“My name is Monica Lewinsky,” the former White House intern told a conference in Philadelphia, her first public speech to a large audience. “Though I have often been advised to change it … I haven’t.”
“I fell in love with my boss in a 22-year-old sort of a way. It happens. But my boss was the President of the United States,” she continued.
“I deeply regret it for many reasons. Not the least of which is that people were hurt,” she continued.
The emotional admissions from Lewinsky, now 41, struck a chord with the audience, gathered for a Forbes’ “30 under 30 Summit.” They gave her a standing ovation.
The point of the talk was how the Internet can shatter people’s reputations.
Sure enough, when the affair with Clinton became public, Lewinsky was forever associated with a certain blue dress.
“Overnight, I went from being a completely private figure to a publicly humiliated one. I was Patient Zero,” Lewinsky said, noting specifically how the publicity from the Drudge Report went worldwide.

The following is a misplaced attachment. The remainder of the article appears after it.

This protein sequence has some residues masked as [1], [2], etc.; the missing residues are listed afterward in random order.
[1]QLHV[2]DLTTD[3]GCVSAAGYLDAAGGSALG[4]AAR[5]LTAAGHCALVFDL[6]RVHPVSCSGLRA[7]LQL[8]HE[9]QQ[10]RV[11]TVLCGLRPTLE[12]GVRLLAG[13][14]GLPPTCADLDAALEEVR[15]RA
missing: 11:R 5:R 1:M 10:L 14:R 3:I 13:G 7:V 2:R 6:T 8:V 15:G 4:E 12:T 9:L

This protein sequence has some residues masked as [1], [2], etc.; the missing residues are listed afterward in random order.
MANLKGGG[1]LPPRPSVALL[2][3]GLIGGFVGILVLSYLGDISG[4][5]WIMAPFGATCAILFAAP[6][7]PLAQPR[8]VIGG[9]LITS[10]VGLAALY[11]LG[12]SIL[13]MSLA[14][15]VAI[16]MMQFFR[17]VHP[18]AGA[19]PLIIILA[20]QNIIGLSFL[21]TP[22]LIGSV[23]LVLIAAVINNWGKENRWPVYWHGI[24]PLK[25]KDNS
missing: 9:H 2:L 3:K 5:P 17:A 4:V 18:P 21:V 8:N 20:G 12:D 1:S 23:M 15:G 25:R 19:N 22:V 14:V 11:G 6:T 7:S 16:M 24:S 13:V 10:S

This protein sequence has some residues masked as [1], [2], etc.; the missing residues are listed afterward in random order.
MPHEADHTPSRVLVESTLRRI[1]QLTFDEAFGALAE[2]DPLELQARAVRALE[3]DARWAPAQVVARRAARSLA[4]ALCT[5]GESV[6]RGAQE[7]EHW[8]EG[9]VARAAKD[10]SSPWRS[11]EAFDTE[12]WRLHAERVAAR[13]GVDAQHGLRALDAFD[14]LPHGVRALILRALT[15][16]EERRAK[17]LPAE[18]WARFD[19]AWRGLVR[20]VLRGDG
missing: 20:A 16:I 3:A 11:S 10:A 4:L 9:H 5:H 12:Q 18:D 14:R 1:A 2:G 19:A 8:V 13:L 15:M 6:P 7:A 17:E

“The first person to have their reputation completely destroyed worldwide via the Internet,” was how she described herself.
She became “periodically suicidal,” resorted to peanut M&Ms as her “Xanax” for the day and often thought “I want to die.”
“The New York Post’s Page Six took to calling me the Portly Pepperpot,” Lewinsky recalled of her various nicknames. “I was shattered.”
She became tearful and backed away from the microphone when describing how prosecutors threatened to go after her mother if she didn’t cooperate and wear a wire.
“In case you didn’t know, I did not wear the wire,” she said.
What’s motivating Lewinsky now , she explained, is a campaign against cyber intrusions.
“I’m sure Jennifer Lawrence would agree with that, or any of the 90,000 people whose private Snapchat pictures were released last week” Lewinsky said.
She called herself a survivor and said her speaking out was part of an effort “to give purpose to my past.”
She kicked off her new campaign to preach cultural compassion by launching her own Twitter account.
“#Here we go,” Lewinsky posted Monday morning in her first dive into the social media world.
Not exactly Shakespeare, but it grabbed the attention of the Twitter universe. Within six hours she nabbed more than 25,000 followers.
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